Amongst these many helps, what my blest husband, the Author of this piece, hath, according to the grace given unto him, contributed, shall not, I hope, be the least acceptable and useful to the church, he having by the good hand of his God upon him, been led to open up two books of the holy scriptures, wherein belike the Lord's people did very much desire to know the mind of the Spirit, they being somewhat darker, and less easily understood, than many, if not than any of all the rest,--the book of the Revelation, and this book of Solomon, the Song of Songs, or the most excellent Song; containing the largest and liveliest discoveries of the love of Jesus Christ, the King, Bridegroom, and Husband of his church, to her his Queen, Bride, and Spouse; and of hers to him, with those spiritually glorious interviews, holy courtings, most superlative, but most sincere, commending and cordial entertainings of each other, those mutual praisings and valuings of fellowship;--those missings, lamentings, and bemoanings of the want thereof;--those holy impatiencies to be without it, swelling to positive and peremptory determinations, not to be satisfied, nor comforted in any thing else, those diligent, painful and restless seekings after it, till it be found and enjoyed, on the one , hand;--and those sweet, and easy yieldings to importunity, and gracious grantings of it, on the other; with those high delightings, solacings, complacencies, and acquiescings in, and heartsome embracings of one another's fellowship:--Those failings, faultings, lyings a-bed, and lazinesses, and thereupon, when observed, those love-faintings, swarfings, swoonings, seekings, and sorrowings on the one side; and those love-followings, findings, pityings, pardonings, passings by, rousings, revivings, supportings, strengthenings, courings, confirmings, and comfortings, with most warm and kindly compellations, on the other: (O let men and angels, wonder at the kingly condescending, the majestic meekness, the stately stooping, the high humility, and the lofty lowliness that conspicuously shines forth here on the Bridegroom's part!) --Those love-languishings, feverings, sickenings, holy violentions, apprehendings, and resolute refusings to let go on the one part, and those love-unheartings, heart-ravishings, captivatings, and being overcome: those love-arrests, and detainments in the galleries, as if nailed (to speak so with reverence) to the place, and sweetly charmed into a kind of holy impotency, to remove the eye from looking on so lovely an object, on the other:--Those bashful, but beautiful blushings, humble hidings, and modest thinking shame to be seen or heard speak, on the Bride's part, and those urgent callings, and in a manner compellings, to compear, with those serious professings of singular satisfaction, to hear her sweet voice, and to see her comely countenance on the Bridegroom's part:--Those frequently claimed, avouched, boasted of, and gloried in, mutual interests:-Those love-restings, and reposings on the arm, and on the bosom of one another, with these serious and solemn chargings and adjurings not unseasonably to disturb and interrupt this rest and repose:--Those mutual kind invitings, and hearty accepting of invitations; those comings and welcomings; those feastings, feedings, and banquetings on all manner of pleasant fruits, chief spices, and best wines, even the rarest and chiefest spiritual dainties and delicates:--Those pleasant, refreshful airings and walkings together in the fragrant fields, villages, woods, orchards, gardens, arbours, umbrages, and as it were, labyrinths of love:--Those stately magnificent and majestic describings of one another, as to stature, favour, beauty, comer proportion of parts, curious deckings and adornings, sweet-smelling odoriferous anointings, powderings, and perfumings, hold-ing forth their respective qualifications, endowments, accomplishments, perfections, and excellencies, whereof all things in the world, bearing such names, are but dark, dull, and empty resemblances:-[In which commending descriptions the Bridegroom seems holily to hyperbolize, and the Bride, though doing her best, doth yet fall hugely below his matchless and incomparable worth, which is exalted far above all the praise of men and angels; his also of her are many more and more brightly illuminated and garnished with delectable variety of admirably opposite similitudes, than hers are of him, because his love is infinitely more strong, and his skill in commending infinitely greater and more exquisite, and because withal her jealousies, and suspicions of his love, are not easily removed, nor the persuasions of his so egregious esteem of her easily admitted, though doubtless, he who is the chief of ten thousands, and altogether lovely, hath infinitely the preference and pre-eminence, whereof, if there were not another, that is a demonstrative, and undeniable evidence, that all the splendour and glory, wherewith she thus shineth, is derived and borrowed by her, as but a little twinkling state from him, that great light, the Sun of righteousness. O what will he make of his church when sinless and in heaven, when he makes so much of her, when sinful and on earth! and how incomprehensibly glorious must he be in himself, that puts such passing glory on her!]--These transports of admiration at one another, held forth in the several Behold's, O's, Who's, and How's, prefixed to their respective compellations and commendations:--and finally these vehement joint-longings, to have the marriage consummated and the fellowship immediate, full, and never any more to be interrupted.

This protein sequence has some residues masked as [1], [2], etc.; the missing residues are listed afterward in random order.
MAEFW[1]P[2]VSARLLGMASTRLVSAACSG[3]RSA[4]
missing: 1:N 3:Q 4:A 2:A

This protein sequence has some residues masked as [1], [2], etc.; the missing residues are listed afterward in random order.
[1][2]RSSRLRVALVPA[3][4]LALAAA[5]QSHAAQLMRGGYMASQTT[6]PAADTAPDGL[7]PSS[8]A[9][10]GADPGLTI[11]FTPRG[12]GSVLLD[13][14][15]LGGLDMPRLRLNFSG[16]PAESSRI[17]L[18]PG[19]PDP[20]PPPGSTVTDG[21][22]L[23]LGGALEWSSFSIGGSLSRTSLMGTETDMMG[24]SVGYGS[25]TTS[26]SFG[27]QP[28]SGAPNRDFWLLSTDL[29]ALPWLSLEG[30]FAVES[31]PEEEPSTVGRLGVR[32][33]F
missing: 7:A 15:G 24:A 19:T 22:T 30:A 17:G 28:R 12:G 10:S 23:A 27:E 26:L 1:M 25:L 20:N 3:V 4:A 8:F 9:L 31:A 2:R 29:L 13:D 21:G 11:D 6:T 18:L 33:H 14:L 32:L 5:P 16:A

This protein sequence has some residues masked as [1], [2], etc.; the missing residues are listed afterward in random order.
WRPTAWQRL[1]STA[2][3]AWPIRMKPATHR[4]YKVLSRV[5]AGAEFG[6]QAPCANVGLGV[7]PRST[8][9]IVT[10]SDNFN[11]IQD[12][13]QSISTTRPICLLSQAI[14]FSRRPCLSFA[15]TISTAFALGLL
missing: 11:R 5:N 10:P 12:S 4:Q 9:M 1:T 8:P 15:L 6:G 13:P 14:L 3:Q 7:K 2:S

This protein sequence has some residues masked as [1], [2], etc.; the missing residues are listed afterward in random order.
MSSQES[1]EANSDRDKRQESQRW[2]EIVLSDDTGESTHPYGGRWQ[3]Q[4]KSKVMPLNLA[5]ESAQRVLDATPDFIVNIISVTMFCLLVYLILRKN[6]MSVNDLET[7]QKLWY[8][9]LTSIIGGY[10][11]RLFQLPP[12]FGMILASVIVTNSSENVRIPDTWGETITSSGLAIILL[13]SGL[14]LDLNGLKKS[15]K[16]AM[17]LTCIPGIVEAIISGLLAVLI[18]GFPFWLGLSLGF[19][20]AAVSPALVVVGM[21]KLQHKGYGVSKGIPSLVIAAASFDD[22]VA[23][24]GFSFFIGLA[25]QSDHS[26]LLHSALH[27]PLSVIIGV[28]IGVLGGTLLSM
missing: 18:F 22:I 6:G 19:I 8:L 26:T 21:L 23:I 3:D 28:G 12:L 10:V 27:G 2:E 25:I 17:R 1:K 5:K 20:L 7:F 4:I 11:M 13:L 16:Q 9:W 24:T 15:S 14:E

From this little hint, may it not be said, that the ravishing passions and passionate ravishings of most purely spiritual, chaste, and ardent love, burning like coals of juniper, and flaming forth in the excellentest expressions imaginable, do quite surpass, transcend, and out-vie those of the most strongly affectionate lovers in the world, whether wooers, or married persons? nay, these scarcely serve darkly to shadow forth those; for, indeed, this marriage, and marriage-love, betwixt Christ and his ' church is a great mystery, and deservedly so called, by the apostle: the incarnation of the Son of God, with what he was made, died and suffered out of mere free love to the elect, that he might bring about and accomplish this blest match betwixt him and them, and so bestow all his purchase, nay, himself on them; this, this I say, is without all controversy the great mystery of godliness: O the height and the depth, the breadth and length of the love of Christ, whereof, when all that can be said of it, were it by the tongues of men and angels is said, that must needs be said, that it is a love which passeth knowledge: who can speak suitably, and as he ought of this noble, notable and non-such subject, the love of Christ to his church, that breathes so sweetly and strongly throughout this Song, and that doth by its sovereign influence so powerfully draw forth the church's love after him: a heart bedrenched with, and a tongue and pen dipped in the sense of this love, would do well; sure the reading, writing, speaking, hearing, and meditating of this Song, treating of so transcendently excellent a theme, and in so spiritually sublime and lofty a strain, calls for a most spiritual and divine frame of heart; to the attaining whereof, that the author might help himself and others, he did, as from one principal motive, pitch on this book, and preach on it at great length to the people of his charge in Glasgow: (in which sermons, he went through pleasant variety of much choice and rich matter, wonderfully suited to the several cases of his hearers, especially of the most seriously and deeply exercised Christians;) and thereafter, lecture on it more shortly, only opening up the meaning of the text, and giving some succinct, but very sweet notes from it, designing, (at the urgent importunity of several friends, who had been much refreshed by his larger sermons) these lectures for the more public edification of the church; by which also he speaketh now the third time more particularly to the people of Glasgow, on this precious subject.